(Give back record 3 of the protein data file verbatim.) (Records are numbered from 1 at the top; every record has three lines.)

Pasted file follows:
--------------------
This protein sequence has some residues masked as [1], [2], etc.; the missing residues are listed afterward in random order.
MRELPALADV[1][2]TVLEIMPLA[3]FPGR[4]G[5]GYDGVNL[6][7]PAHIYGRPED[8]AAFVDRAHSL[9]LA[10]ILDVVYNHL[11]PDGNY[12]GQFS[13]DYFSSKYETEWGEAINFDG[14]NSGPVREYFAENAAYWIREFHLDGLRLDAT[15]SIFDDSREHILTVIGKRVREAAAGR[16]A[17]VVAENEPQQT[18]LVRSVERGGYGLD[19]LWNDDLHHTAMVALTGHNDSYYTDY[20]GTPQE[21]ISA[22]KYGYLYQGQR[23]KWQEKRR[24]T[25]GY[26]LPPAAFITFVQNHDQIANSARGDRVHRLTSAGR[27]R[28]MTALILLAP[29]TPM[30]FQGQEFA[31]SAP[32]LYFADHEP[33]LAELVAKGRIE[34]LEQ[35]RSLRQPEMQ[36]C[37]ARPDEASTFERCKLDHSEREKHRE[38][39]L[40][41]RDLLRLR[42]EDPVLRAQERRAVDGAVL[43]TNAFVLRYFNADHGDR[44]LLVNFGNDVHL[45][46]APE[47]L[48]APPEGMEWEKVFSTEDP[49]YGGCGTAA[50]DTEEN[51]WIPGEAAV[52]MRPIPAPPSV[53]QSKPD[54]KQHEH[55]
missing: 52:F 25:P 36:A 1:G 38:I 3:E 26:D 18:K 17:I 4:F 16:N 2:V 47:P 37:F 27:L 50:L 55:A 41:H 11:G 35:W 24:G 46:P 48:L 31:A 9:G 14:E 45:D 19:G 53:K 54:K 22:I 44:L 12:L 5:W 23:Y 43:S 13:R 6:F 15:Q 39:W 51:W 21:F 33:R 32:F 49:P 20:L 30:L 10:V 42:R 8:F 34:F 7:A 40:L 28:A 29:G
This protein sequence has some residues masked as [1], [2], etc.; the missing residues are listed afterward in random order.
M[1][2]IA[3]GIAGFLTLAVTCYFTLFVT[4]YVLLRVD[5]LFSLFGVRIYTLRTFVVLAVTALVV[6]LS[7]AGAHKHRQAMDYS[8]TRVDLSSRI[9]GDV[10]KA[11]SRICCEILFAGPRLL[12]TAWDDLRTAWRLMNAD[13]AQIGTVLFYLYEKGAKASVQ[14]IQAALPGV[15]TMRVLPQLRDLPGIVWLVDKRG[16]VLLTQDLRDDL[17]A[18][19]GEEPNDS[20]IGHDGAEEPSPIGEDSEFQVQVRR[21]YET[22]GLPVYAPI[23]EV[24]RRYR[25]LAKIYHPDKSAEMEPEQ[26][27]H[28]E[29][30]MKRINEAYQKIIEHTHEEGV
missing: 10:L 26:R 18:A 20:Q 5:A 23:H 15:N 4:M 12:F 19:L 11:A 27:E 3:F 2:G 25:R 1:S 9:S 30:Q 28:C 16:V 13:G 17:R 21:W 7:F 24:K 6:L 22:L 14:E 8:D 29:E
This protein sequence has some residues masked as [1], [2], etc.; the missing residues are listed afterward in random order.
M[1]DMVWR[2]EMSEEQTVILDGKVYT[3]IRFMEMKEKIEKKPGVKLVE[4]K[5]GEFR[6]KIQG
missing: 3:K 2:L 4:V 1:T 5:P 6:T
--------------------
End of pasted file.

This protein sequence has some residues masked as [1], [2], etc.; the missing residues are listed afterward in random order.
M[1]DMVWR[2]EMSEEQTVILDGKVYT[3]IRFMEMKEKIEKKPGVKLVE[4]K[5]GEFR[6]KIQG
missing: 3:K 2:L 4:V 1:T 5:P 6:T